Additionally, the Standing Committee approved the ordination to the diaconate of Paula Walker, Mackenzie said.

The Very Rev. Gary Hall reported that the Program Group on Mission Congregations received 24 mission development grant applications for 2024. It has recommended 17 grants totaling about $602,000; and six requests are still pending.

Thomas Diaz expressed condolences on behalf of the General Convention Deputation on the death of Deputy Canon Julie Dean Larsen. He said a letter will be sent in support of President of the House of Deputies Julia Ayala Harris, who in August announced she was the complainant in a Title IV proceeding concerning a retired bishop and was dissatisfied with the outcome of the process.

Diaz referred council to Presiding Bishop Michael Curry’s pastoral response to the complaint.

Canon Steve Nishibayashi, secretary of convention, said church audits were due Sept. 1. Only 37 churches have updated lay delegate information, which needs to be submitted right away, he said.

Information for diocesan convention, including hotel accommodates and dinner tickets, is on the website. Four resolutions have been received for consideration by convention, and will be published on the convention website (www.diocesela.org/convention) after committee review. They include ordination commemorations for Florence Li Tim Oi (80 years) and the Philadelphia Eleven (50 years); a companion relationship between the dioceses of Los Angeles and Taiwan; and designation of Sunday honoring HFS Services, the adoption and foster care agency that is an institution of the diocese.

Nishibayashi, who along with Diaz and the Rev. Antonio Gallardo sits on the Joint Committee to Elect a Presiding Bishop, said the committee is no longer receiving names for Curry’s successor. A slate of at least three bishops will be announced in April 2024, there will be a process to submit nominees by petition, he said.

Canon for Common Life Bob Williams reported that about $283,000 has been raised by more than 200 donors for the One Body, One Spirit Annual Appeal, which assists congregations in need, mostly of physical plant upgrades. The last round of grants was made in June, he said, and the next application deadline is Nov. 1 for December awards.

Reports from the bishop and canon to the ordinary

The Rev. Canon Melissa McCarthy encouraged attendance at the Climate Change Summit and offered support for the Bloy House Lay Chaplaincy training programs.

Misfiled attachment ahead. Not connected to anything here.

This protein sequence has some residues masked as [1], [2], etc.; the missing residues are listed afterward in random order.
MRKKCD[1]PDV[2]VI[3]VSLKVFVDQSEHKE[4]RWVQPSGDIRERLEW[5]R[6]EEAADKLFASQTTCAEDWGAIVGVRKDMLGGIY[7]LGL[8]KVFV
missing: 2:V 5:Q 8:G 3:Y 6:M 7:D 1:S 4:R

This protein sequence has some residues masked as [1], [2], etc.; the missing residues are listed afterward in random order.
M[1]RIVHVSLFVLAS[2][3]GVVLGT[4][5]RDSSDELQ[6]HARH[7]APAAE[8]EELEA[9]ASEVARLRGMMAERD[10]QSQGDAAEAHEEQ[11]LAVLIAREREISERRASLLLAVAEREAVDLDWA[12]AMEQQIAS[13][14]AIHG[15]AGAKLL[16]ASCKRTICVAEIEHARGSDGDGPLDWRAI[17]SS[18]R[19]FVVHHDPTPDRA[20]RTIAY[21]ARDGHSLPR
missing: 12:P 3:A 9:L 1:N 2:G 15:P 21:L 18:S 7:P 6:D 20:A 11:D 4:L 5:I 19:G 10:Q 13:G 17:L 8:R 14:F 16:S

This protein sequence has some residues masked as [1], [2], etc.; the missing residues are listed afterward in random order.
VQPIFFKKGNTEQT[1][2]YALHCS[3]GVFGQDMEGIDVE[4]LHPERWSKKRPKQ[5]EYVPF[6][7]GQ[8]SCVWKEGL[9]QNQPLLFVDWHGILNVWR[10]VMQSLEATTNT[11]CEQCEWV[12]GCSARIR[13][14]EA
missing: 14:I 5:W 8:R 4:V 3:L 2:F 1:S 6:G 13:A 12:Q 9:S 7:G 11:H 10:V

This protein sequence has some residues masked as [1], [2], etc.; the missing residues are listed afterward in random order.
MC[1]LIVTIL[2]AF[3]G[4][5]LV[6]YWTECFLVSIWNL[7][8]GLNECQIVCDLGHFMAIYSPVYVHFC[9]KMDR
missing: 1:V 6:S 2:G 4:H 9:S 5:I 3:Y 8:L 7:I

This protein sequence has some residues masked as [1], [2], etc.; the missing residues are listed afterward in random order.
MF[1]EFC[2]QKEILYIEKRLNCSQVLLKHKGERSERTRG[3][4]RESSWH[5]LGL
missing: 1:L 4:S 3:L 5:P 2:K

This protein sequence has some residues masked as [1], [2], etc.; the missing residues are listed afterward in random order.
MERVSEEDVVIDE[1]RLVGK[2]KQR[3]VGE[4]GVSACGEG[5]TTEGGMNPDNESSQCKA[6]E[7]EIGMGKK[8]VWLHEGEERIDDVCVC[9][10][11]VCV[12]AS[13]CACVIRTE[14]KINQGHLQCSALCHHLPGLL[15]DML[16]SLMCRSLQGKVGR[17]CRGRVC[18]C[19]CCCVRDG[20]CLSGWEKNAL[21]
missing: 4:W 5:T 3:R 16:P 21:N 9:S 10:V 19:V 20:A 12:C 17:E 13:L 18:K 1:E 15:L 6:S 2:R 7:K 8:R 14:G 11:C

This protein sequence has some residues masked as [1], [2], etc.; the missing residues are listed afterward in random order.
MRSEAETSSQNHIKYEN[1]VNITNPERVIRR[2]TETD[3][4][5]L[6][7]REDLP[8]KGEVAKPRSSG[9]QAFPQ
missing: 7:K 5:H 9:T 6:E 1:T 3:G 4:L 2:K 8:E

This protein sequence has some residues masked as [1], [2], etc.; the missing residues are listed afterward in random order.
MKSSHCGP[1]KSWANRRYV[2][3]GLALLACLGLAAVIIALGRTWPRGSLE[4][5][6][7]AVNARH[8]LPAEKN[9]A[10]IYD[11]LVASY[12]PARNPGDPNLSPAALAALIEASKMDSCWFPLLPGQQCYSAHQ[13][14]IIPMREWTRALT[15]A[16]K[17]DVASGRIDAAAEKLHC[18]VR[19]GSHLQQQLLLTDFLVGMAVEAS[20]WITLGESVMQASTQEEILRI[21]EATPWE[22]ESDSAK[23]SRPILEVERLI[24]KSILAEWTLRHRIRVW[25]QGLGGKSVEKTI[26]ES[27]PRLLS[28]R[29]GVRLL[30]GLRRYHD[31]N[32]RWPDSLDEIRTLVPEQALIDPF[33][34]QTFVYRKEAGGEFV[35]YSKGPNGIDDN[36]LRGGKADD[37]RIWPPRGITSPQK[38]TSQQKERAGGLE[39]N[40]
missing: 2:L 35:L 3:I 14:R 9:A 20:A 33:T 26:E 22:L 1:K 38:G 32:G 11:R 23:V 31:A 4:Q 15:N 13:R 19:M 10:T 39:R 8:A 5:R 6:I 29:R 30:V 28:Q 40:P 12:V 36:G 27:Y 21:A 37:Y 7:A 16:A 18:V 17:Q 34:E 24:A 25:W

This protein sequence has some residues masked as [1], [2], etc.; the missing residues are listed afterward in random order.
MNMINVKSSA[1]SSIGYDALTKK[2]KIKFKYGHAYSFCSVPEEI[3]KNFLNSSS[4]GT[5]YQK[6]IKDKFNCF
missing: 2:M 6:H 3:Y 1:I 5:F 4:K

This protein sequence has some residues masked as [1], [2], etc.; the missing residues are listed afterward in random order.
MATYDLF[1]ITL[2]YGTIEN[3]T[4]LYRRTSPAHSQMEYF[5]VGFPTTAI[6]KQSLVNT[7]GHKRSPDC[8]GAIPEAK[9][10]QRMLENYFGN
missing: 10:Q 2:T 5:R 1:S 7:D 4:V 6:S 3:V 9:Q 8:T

“The Center for Lay Chaplaincy graduated their first class of lay chaplains and wanted to certify them in some way,” she said. “As we experience churches that have fewer clergy and do not have resources for full-time clergy and are looking at supply priests or priests that come every other weekend, we are recognizing the need to have well-trained lay people who can lead worship and preach; things we typically rely on priests to do.”

Bloy House is offering training for congregational lay eucharistic ministers. The Episcopal Church also requires anyone trained in any kind of leadership or ministry position to complete sexual misconduct prevention training and anti-racism training.

Taylor said he plans to attend the Sept. 19026 online House of Bishops meeting and asked for prayers for Curry, who undergoes surgery Sept. 20. (See update on Curry’s condition here.)

The meeting will include discussion in support of President of the House of Deputies Julia Ayala Harris’s dissatisfaction with the Title IV process, along with complaints lodged against other bishops.

“The impression was beginning to take form that bishops, when accused of misconduct under Title IV, were not being subjected to as transparent and as reliable a process as deacons and priests,” said Taylor, who signed a letter in support of improving the Title IV process for bishops that was authored by San Diego Bishop Susan Snook Brown and other Province VIII women bishops.
Taylor also commended the work of the Rev. Michael Bell, ECS’s vice president for housing and business development, who has identified 14 possible church sites for additional affordable housing for seniors.

“We have undertaken to build affordable housing on 25%, or 33 of our campuses,” Taylor said. “One project (St. Michael’s, Riverside) is open. A second (Blessed Sacrament, Placentia) is almost complete and we held a third groundbreaking at St. Joseph’s, Buena Park.”

Although parishes facing fiscal challenges might be tempted to sell property to increase endowments or generate revenue, “we are doing are best to discourage that approach. We want to work with parishes to find more creative ways to preserve property. We want them to be there in 40 to 50 years, to see what the Holy Spirit has in mind for the future.”

Diocesan council will meet next online at 4 p.m. on Thursday, Oct.19.